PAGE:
Grigorii (Hirsh) Berezkin was born in 1918 in Mogilev, Belorussia. There were many children in his family. His father was a bookkeeper and his mother knitted stockings. After Grigorii completed seven years of school, he began studying at a rabfak (a school for workers). From 1933 to 1938 he studied at the literary faculty of the Minsk Pedagogical Institute. He worked on the editorial staff of various newspapers and published articles in Belarusian and Yiddish. He became a member of The Union of Writers of the USSR in 1939. In April 1941, together with other literary figures in Belorussia he was arrested by the Minsk NKGB (the secret police punishment organs) on the charge of anti-Soviet agitation. On June 26, 1941, when the Wehrmacht forces were approaching Minsk, the prisoners were taken out of the NKVD jail. These arrestees included Grigorii Berezkin, the Yiddish poet Zelik Akselrod, and the Yiddish prose writer Eli Kagan. An order was given for those arrested for political crimes to go to the left and those arrested for political ones – to the right. Eli Kagan decided to go with the “criminals” while Akselrod pulled Berezkin to join the “politicals.” The “criminals” were released and Eli Kagan, concealing the fact that he had been arrested, was mobilized and sent to the front, where he was killed in 1944. The “politicals” were taken out of Minsk. When they were noticed by German tanks, the latter began shooting at them. Akselrod was killed but Berezkin was saved by good luck. Berezkin succeeded in reaching his hometown of Mogilev where, hiding the fact of his arrest, he was mobilized on July 10, 1941 as a “volunteer” in the Red Army. Berezkin fought as a soldier with an automatic weapon in the infantry at Stalingrad, near Kursk and Kiev, in the Carpathians and at the Lwów–Sandomierz Offensive in South Poland. He was wounded twice and by the summer of 1943 had risen to the rank of sergeant. In August 1943 he was awarded the For Valor Medal and in early 1944 – the Order of the Red Star. At some stage he began writing articles for the army newspaper Stalinets. Soon Berezkin was noticed as having literary talent and he became a correspondent of that publication. He ended the war with the rank of junior lieutenant after receiving, in October 1944, another award, the Order of the Patriotic War, 2nd class for taking part, while military correspondent, in a combat operation of a tank brigade.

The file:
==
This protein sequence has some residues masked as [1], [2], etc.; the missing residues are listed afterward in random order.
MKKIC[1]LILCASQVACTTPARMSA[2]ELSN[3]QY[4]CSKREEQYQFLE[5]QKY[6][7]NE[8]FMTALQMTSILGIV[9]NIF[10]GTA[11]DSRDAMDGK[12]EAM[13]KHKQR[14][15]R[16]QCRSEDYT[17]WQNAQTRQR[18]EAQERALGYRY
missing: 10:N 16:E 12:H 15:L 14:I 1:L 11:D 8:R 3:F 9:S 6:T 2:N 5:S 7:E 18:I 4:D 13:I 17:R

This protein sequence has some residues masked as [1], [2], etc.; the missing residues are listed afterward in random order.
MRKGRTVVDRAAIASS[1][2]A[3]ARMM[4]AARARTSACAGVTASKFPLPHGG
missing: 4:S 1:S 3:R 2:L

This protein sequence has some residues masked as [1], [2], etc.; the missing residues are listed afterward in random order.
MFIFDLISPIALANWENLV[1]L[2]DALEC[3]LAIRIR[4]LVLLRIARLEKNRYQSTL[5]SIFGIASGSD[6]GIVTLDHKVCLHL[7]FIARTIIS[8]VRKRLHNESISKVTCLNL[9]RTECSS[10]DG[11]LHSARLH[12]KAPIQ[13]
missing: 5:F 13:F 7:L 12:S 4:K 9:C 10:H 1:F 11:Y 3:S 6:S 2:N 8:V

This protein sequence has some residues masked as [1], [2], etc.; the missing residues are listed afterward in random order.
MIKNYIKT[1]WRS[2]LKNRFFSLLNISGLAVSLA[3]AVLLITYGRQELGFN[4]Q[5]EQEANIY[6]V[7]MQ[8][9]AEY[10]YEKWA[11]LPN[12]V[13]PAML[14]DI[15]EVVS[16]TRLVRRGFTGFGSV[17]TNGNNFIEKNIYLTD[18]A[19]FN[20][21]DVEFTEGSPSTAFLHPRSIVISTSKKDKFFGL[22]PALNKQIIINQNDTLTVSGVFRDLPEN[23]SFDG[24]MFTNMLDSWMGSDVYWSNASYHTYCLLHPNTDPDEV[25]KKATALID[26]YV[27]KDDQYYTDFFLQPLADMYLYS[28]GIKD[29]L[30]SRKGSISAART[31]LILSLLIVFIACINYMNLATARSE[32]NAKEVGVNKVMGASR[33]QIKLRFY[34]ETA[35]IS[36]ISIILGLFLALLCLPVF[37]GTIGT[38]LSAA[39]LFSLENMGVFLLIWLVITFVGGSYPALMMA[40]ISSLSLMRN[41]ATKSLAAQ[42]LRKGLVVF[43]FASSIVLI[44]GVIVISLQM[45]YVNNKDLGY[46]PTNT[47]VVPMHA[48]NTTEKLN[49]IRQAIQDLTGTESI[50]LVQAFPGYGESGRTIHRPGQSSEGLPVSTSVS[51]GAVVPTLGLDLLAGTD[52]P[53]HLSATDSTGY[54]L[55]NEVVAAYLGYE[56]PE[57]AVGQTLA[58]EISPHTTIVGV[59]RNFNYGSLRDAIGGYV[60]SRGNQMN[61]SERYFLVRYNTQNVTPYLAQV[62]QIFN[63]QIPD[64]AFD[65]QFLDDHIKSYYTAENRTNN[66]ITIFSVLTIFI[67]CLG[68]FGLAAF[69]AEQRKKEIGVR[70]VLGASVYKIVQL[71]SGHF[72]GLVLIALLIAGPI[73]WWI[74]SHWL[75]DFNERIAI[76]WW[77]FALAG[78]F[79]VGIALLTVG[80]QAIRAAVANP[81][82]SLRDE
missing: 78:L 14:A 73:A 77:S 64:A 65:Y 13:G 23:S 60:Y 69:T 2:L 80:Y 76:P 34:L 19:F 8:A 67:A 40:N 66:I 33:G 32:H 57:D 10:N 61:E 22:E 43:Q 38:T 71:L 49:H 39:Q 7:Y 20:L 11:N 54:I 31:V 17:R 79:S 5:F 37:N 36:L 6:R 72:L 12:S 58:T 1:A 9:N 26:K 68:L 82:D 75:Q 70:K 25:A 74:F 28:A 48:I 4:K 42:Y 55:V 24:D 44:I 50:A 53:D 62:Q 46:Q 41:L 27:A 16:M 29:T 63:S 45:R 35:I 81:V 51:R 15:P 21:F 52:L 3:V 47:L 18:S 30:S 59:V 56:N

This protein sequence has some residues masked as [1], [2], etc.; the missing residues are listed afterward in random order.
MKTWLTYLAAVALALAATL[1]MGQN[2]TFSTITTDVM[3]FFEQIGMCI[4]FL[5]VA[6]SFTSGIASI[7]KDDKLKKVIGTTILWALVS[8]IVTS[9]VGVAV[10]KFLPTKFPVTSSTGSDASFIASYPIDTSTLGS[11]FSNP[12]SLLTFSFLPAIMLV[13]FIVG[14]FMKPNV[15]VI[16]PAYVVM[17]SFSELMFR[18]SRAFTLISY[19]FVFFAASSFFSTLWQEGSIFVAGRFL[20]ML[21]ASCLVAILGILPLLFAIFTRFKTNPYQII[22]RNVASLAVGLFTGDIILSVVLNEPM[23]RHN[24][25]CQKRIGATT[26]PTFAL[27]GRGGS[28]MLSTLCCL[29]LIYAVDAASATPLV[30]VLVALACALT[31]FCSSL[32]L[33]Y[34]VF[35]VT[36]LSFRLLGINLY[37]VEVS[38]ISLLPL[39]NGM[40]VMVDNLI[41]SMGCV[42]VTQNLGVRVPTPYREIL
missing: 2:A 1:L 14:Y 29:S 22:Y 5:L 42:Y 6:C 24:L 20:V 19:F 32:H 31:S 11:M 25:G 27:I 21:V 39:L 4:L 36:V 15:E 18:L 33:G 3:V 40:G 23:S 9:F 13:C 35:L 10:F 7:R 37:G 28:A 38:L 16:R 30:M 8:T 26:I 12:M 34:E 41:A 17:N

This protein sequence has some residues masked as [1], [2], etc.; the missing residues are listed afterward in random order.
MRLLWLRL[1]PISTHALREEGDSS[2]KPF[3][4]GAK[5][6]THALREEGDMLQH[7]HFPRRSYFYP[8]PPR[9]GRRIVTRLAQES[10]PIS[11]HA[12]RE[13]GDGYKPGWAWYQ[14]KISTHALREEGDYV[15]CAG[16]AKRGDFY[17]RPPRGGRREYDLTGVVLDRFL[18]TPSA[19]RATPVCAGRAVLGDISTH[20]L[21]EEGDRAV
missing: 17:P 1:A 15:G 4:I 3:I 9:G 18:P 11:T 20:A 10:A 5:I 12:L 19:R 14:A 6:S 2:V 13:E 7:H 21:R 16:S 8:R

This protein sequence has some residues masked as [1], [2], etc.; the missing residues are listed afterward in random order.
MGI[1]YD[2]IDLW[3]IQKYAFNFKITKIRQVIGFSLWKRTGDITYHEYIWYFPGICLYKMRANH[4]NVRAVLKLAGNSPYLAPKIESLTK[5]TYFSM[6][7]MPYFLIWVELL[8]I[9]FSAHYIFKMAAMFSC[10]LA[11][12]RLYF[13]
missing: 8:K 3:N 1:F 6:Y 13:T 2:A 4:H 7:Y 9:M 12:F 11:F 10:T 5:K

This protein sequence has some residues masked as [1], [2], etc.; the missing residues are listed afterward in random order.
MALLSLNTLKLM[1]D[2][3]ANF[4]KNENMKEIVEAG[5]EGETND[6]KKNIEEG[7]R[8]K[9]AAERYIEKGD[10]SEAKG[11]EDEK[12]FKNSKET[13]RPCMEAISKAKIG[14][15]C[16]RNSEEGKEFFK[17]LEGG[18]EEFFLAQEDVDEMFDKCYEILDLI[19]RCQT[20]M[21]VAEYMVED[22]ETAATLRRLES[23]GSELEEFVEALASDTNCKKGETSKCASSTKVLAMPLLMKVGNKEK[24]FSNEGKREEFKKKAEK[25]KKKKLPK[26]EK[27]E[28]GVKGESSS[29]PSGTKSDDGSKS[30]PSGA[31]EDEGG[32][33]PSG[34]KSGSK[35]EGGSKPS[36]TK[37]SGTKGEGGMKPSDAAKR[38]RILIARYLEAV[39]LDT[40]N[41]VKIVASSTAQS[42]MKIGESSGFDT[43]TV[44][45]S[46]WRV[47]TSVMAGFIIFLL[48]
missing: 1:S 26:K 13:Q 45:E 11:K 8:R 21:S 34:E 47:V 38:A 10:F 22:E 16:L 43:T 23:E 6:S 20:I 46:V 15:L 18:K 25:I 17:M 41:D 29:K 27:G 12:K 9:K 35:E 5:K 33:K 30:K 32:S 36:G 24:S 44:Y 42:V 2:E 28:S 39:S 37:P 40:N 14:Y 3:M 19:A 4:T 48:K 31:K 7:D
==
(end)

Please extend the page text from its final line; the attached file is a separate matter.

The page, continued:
After the war Berezkin served with the Soviet occupation forces in Germany, working on a Soviet newspaper in German. Nevertheless, in August 1949 on orders from the Minsk MGB (as the former NKVD was then referred to) he was arrested on the same charge that had been leveled against him in 1941, and brought to Minsk. There in the same office and by the same investigator he was accused and sentenced to 10 years in the GULAG. He served several years in the Karaganda and Omsk Provinces. After the death of Stalin and the “rehabilitation” of prisoners, in November 1955 he was released from prison camp and he returned to Minsk. Berezkin then worked as a literary critic on the staff of several Belarusian publications.
Grigorii Berezkin died in 1981.